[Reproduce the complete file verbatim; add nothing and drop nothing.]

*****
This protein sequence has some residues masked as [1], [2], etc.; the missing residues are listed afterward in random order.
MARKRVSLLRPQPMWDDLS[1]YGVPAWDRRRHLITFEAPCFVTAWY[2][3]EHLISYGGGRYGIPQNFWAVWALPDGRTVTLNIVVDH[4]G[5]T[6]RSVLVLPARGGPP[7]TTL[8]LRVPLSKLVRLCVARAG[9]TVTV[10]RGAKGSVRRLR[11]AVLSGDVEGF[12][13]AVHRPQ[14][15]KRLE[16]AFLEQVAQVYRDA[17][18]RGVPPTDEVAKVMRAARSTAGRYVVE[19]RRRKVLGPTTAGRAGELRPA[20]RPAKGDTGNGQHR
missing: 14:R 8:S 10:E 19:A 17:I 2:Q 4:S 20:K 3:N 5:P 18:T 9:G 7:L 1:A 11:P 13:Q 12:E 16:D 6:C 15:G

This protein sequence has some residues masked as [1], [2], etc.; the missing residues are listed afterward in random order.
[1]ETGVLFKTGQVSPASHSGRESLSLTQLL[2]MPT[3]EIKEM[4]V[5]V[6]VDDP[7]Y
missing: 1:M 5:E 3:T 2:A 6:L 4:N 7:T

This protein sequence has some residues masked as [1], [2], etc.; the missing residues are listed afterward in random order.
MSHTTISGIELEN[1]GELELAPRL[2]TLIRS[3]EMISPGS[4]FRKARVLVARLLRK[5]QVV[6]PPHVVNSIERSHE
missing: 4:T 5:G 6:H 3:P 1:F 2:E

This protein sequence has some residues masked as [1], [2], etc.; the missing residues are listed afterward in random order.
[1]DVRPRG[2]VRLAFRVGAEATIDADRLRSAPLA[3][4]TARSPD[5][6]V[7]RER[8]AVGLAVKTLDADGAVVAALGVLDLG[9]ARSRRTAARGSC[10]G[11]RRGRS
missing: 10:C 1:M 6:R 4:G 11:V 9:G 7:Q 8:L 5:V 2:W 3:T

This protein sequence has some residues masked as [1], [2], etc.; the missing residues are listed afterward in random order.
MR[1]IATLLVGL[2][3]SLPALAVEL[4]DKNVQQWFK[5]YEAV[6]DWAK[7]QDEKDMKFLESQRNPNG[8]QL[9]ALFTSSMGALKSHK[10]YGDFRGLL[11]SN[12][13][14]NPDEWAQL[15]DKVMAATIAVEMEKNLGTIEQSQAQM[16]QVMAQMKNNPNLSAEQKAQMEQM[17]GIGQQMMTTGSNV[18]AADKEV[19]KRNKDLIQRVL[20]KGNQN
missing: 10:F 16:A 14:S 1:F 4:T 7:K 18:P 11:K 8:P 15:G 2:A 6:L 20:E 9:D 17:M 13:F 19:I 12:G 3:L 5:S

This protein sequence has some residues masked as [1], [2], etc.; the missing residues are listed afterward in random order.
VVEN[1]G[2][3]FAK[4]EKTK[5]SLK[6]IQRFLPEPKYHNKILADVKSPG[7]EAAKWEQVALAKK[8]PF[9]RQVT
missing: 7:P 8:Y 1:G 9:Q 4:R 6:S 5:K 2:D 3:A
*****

This protein sequence has some residues masked as [1], [2], etc.; the missing residues are listed afterward in random order.
MARKRVSLLRPQPMWDDLS[1]YGVPAWDRRRHLITFEAPCFVTAWY[2][3]EHLISYGGGRYGIPQNFWAVWALPDGRTVTLNIVVDH[4]G[5]T[6]RSVLVLPARGGPP[7]TTL[8]LRVPLSKLVRLCVARAG[9]TVTV[10]RGAKGSVRRLR[11]AVLSGDVEGF[12][13]AVHRPQ[14][15]KRLE[16]AFLEQVAQVYRDA[17][18]RGVPPTDEVAKVMRAARSTAGRYVVE[19]RRRKVLGPTTAGRAGELRPA[20]RPAKGDTGNGQHR
missing: 14:R 8:S 10:E 19:A 17:I 2:Q 4:S 20:K 3:N 5:P 18:T 9:G 7:L 1:A 11:P 13:Q 12:E 16:D 6:C 15:G

This protein sequence has some residues masked as [1], [2], etc.; the missing residues are listed afterward in random order.
[1]ETGVLFKTGQVSPASHSGRESLSLTQLL[2]MPT[3]EIKEM[4]V[5]V[6]VDDP[7]Y
missing: 1:M 5:E 3:T 2:A 6:L 4:N 7:T

This protein sequence has some residues masked as [1], [2], etc.; the missing residues are listed afterward in random order.
MSHTTISGIELEN[1]GELELAPRL[2]TLIRS[3]EMISPGS[4]FRKARVLVARLLRK[5]QVV[6]PPHVVNSIERSHE
missing: 4:T 5:G 6:H 3:P 1:F 2:E

This protein sequence has some residues masked as [1], [2], etc.; the missing residues are listed afterward in random order.
[1]DVRPRG[2]VRLAFRVGAEATIDADRLRSAPLA[3][4]TARSPD[5][6]V[7]RER[8]AVGLAVKTLDADGAVVAALGVLDLG[9]ARSRRTAARGSC[10]G[11]RRGRS
missing: 10:C 1:M 6:R 4:G 11:V 9:G 7:Q 8:L 5:V 2:W 3:T

This protein sequence has some residues masked as [1], [2], etc.; the missing residues are listed afterward in random order.
MR[1]IATLLVGL[2][3]SLPALAVEL[4]DKNVQQWFK[5]YEAV[6]DWAK[7]QDEKDMKFLESQRNPNG[8]QL[9]ALFTSSMGALKSHK[10]YGDFRGLL[11]SN[12][13][14]NPDEWAQL[15]DKVMAATIAVEMEKNLGTIEQSQAQM[16]QVMAQMKNNPNLSAEQKAQMEQM[17]GIGQQMMTTGSNV[18]AADKEV[19]KRNKDLIQRVL[20]KGNQN
missing: 10:F 16:A 14:S 1:F 4:T 7:K 18:P 11:K 8:P 15:G 2:A 6:L 20:E 9:D 17:M 13:F 19:I 12:G 3:L 5:S

This protein sequence has some residues masked as [1], [2], etc.; the missing residues are listed afterward in random order.
VVEN[1]G[2][3]FAK[4]EKTK[5]SLK[6]IQRFLPEPKYHNKILADVKSPG[7]EAAKWEQVALAKK[8]PF[9]RQVT
missing: 7:P 8:Y 1:G 9:Q 4:R 6:S 5:K 2:D 3:A